Projections call for Hanna’s eye to pass 120 to 140 miles east of Savannah, and 75 miles east of South Carolina before making landfall sometime Saturday afternoon, probably near Wilmington, N.C. The storm had earlier been projected to smack Cumberland Island off Georgia’s southern coast before skipping northward.

Georgians, yet again, appeared to have dodged the hurricane bullet. Vigilance, though, remained the watchword from St. Marys to Savannah as emergency management officials weren’t quite ready Wednesday evening to bid Hanna adieu. And, with Hurricane Ike and Tropical Storm Josephine brewing farther down in the Atlantic, locals cautioned that relief may be short-lived.

“We’re watching other ones out there.

They’re lining up like choo-choo trains.”

- Tybee Island Mayor Jason Buelterman.

Earlier in the week, state and county emergency officials considered issuing a voluntary evacuation order for coastal counties, but no evacuations were suggested Wednesday. Freighters will continue to head up and down the Savannah River without interruption, according to the Georgia Ports Authority.

“Currently, everything is business as usual,” said ports spokesman Robert Morris. “It looks like the coast of Georgia may very well dodge another storm.”

Not everybody is convinced the threat has passed. Some coastal residents remain prepared to head for higher ground. “The water won’t do anything to me and I won’t be thrilled if the power is off, but it’s the wind — I’ve got glass windows facing toward the ocean — that I’m worried about,” said Tanya Fowler, who lives 150 feet from the Tybee Pier. “If the wind gets going, I’ll leave.”

After 11 p.m. Wednesday, Hurricane Ike was upgraded to a Category 4 hurricane, with 135 mph winds and a 20- to 30-mile eye. Wind speeds in the storm jumped by 35 mph between 5 and 8 p.m. Along the coast, hurricane staples — bottles of water, batteries, bread, gas cans, flashlights, lantern oil — disappeared from grocery and convenience store shelves. Storm shutters covered windows at Savannah’s City Hall. Hotels along Interstate 95 reported brisker-than-usual business for post-vacation September.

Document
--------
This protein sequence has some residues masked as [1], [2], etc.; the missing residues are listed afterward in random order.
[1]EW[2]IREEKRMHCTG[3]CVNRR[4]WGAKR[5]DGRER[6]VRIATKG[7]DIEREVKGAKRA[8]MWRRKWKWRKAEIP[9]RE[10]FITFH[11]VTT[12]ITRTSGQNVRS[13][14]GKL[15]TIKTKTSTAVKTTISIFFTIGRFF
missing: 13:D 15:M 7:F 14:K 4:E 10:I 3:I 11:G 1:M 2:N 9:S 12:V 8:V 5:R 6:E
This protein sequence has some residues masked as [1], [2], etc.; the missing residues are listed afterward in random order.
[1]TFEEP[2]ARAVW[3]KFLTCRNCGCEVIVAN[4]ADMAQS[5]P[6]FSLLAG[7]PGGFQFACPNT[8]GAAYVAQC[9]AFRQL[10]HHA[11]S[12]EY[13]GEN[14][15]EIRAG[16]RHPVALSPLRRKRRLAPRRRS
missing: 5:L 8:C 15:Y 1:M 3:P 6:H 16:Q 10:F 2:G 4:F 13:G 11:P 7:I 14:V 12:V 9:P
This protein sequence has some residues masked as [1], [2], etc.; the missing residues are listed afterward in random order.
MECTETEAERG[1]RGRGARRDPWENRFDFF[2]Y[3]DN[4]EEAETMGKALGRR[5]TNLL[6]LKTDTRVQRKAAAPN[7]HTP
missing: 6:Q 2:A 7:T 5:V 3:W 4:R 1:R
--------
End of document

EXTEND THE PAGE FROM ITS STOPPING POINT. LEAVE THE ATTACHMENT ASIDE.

“The hurricane ran away a lot of business. We’ve had several cancellations,” said Woody Hemphill, who runs River’s End Campground and R.V. Park on Tybee. “We try to discourage people from canceling until the storm gets closer to land. But they want a written guarantee that the storm is not coming.”

A 20-foot sailboat listed sideways on Tybee’s beach below the pier, courtesy of Hanna. A handful of houses on Tybee wore plywood patches. Trash cans, recycling bins and other potential flying objects were stowed away. Sandbags awaited placement alongside the Tybee Island Marine Science Center. And the lifeguard stands were carted from the beach Wednesday and stacked on 19th Street.

“People swim at their own risk,” said Jonathan Thomas, the lifeguard in charge. “The waves and the riptides will probably be worse Thursday than they were today. But when [weather forecasters] say the storm is heading up north, I’m relieved.”

Tybee’s mayor, though, is paid to fear the worst. “The path of this storm has changed so many times, so there’s nothing to say it won’t change again,” he warned. “We hope and pray it misses us entirely and we have another beautiful weekend down here. We’re watching other ones out there,” said Tybee Mayor Jason Buelterman. “They’re lining up like choo-choo trains.”

While there was no sign of folks boarding up on St. Simons Island, grocers were doing a brisk business in bottled water. And Hanna remained high on the minds of those who live on the Golden Isles.

“That’s all my customers are talking about,” said Brenda Kennedy, owner of the Island Hairport salon. Some older residents are leaving, Kennedy said as she loaded six bottles of water into her trunk at the Winn Dixie. “They’re going to Macon and Atlanta.”

Frank Beckum, 77, was among those planning to evacuate Thursday morning. Beckum said he wanted to assure he had access to dialysis, so he was going to stay with his wife’s family in Hawkinsville until Hanna passes by. Beckum said he got a taste of Hurricane David in 1979 and the relatively mild storm was all he needed. “I promised the good Lord and the two drunks I was with that I wouldn’t do that again.”


No comments: